Should Apple and Google be nervous about Facebook Home?
We figured that in the mobile wars, the winners and losers were already abundantly clear. The biggest successes belong to the hardware manufacturers, with Samsung and Apple achieving profits of $53 billion last year. Whilst mobile operating systems are not quite as profitable at the moment, they are still a proven means of making money.
Apple receives almost $2 billion a year in commission from its app store, and Google are hopeful to match that with app sales and advertising on its Android platform. Meanwhile, the biggest flop in the mobile market is the humble app itself. With millions of apps available, selling software at £2 a go isn’t going to make anybody a millionaire any time soon. The typical mobile app developer takes in just under £30,000 each year.
Rumours have circulated since 2010 that Facebook would make a real go at making money out of mobile. Some claimed the social networking giant intended to manufacture its own device. Others whispered that its own operating system was in the works. In reality, the result was a let-down for both camps, although there’s more than meets the eye with Facebook Home.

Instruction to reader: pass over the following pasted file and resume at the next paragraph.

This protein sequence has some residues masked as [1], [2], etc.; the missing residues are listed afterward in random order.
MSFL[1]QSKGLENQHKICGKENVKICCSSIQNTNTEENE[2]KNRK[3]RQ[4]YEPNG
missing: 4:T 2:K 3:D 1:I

Facebook Home is essentially a piece of software which sits in between the OS and apps, and commands a lot of attention from the user. It essentially puts Facebook at the centre of the smartphone, as opposed to operating system of the phone. Think of it as an “apperating system” which allows people to use their devices more efficiently.
The concept of Facebook Home (and the apperating system in general) has certainly rattled the cages of Apple and Google, both of whom could potentially crack down on the idea if it proves to be too problematic. However, for Google it would mean a complete U-turn on its commitment to open-source software, which remains unlikely – for now, at least.